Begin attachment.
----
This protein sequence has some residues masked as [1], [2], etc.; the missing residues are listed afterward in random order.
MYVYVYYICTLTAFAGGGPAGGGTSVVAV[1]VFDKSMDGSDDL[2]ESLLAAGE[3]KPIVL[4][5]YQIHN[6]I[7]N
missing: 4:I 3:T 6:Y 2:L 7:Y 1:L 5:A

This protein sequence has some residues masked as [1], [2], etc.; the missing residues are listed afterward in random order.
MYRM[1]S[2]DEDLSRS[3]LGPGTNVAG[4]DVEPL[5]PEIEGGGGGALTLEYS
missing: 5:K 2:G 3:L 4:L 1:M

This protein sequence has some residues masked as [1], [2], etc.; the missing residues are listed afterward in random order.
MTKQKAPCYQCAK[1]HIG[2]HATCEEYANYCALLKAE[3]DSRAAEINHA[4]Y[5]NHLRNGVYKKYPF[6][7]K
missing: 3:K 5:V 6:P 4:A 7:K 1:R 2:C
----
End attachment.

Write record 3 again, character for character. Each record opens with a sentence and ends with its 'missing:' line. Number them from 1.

This protein sequence has some residues masked as [1], [2], etc.; the missing residues are listed afterward in random order.
MTKQKAPCYQCAK[1]HIG[2]HATCEEYANYCALLKAE[3]DSRAAEINHA[4]Y[5]NHLRNGVYKKYPF[6][7]K
missing: 3:K 5:V 6:P 4:A 7:K 1:R 2:C